LaRouche used both open and coded racist rhetoric in his propaganda campaign against President Obama, referring to him as the Emperor “Nero” (just add a “g”) in the White House, and joking on his web-TV program that the White House is where the “chimpanzees” (the Obamas) vote. Yet during the years that he reviled Obama so often, he also gave publicity in his publications to African-Americans who were working with his org or who had risen to prominence in his LaRouche Youth Movement. Earlier, he had compared himself to Martin Luther King (even suggesting that he was King’s successor) and had paid a former civil rights leader, Rev. James Bevel, to provide him with political cover.

 

 

Thinly coded calls for violence against a president or a presidential candidate.

Trump stated that if he were to lose, Hillary Clinton would abolish the right to bear arms. “If she gets to pick her judges, nothing you can do, folks,” he said at an August rally in North Carolina, but immediately added: “Although the Second Amendment people — maybe there is, I don’t know.” The comment was widely interpreted as a call for post-election violence directed at Clinton. Trump rallies also included calls from people in the audience not only that Clinton should be locked up but also that she should be killed. Trump did nothing to stop such hysterical anger; he continued to whip it up with even more extreme claims about the danger that Clinton supposedly posed to the very survival of America.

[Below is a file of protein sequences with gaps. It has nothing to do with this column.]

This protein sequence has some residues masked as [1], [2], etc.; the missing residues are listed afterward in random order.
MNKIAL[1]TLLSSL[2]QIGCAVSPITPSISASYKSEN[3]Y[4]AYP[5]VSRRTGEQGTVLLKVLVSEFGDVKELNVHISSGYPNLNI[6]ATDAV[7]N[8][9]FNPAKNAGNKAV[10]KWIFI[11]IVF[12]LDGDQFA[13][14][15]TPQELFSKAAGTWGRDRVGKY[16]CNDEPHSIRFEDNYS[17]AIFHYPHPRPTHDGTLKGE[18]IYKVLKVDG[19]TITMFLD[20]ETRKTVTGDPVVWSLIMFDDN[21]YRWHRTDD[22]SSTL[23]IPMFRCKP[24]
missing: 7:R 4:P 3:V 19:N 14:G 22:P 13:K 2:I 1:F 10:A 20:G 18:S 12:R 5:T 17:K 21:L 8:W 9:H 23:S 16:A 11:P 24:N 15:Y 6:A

Just how bad things became is found in numerous media accounts. In Trump rallies in North Carolina last July, shouts were heard of “Hang that bitch!” and “Hang Hillary!” Al Baldasaro, the co-chair of Trump’s controversial veterans group and a New Hampshire legislator, stated in an interview the same month that Clinton “should be put in the firing line and shot for treason.” He repeated it in a second interview but added, “maybe it’s the electric chair now.” When
Trump asked about Baldasaro’s remarks, he said “Well, I don’t know about that but I will tell you he’s a very fine person.” Pressed, Trump replied in a manner similar to when first asked to distance himself from David Duke:  “I don’t know what he said. You’d have to show me what he said.”